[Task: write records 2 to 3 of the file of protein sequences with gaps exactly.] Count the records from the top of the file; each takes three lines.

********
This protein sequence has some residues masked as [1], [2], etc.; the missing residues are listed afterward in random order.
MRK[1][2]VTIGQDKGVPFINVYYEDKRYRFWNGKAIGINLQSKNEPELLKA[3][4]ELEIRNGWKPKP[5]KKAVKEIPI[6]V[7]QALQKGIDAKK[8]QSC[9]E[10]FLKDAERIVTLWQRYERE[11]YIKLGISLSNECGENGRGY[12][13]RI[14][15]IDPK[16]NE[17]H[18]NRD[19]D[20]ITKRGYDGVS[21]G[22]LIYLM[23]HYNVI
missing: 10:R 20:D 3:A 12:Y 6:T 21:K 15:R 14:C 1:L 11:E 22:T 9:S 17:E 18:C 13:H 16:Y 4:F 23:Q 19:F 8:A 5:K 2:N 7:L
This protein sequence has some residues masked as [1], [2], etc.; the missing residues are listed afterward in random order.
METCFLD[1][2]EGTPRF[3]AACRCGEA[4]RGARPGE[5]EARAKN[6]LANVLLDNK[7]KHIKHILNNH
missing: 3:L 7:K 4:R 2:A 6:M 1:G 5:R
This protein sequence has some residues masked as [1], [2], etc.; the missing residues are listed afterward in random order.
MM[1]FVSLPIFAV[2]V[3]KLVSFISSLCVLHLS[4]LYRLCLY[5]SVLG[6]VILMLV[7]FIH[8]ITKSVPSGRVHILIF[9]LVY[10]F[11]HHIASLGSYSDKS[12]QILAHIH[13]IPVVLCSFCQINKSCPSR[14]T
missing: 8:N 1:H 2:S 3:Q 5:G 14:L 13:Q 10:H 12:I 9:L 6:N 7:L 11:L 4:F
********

This protein sequence has some residues masked as [1], [2], etc.; the missing residues are listed afterward in random order.
METCFLD[1][2]EGTPRF[3]AACRCGEA[4]RGARPGE[5]EARAKN[6]LANVLLDNK[7]KHIKHILNNH
missing: 3:L 7:K 4:R 2:A 6:M 1:G 5:R
This protein sequence has some residues masked as [1], [2], etc.; the missing residues are listed afterward in random order.
MM[1]FVSLPIFAV[2]V[3]KLVSFISSLCVLHLS[4]LYRLCLY[5]SVLG[6]VILMLV[7]FIH[8]ITKSVPSGRVHILIF[9]LVY[10]F[11]HHIASLGSYSDKS[12]QILAHIH[13]IPVVLCSFCQINKSCPSR[14]T
missing: 8:N 1:H 2:S 3:Q 5:G 14:L 13:Q 10:H 12:I 9:L 6:N 7:L 11:L 4:F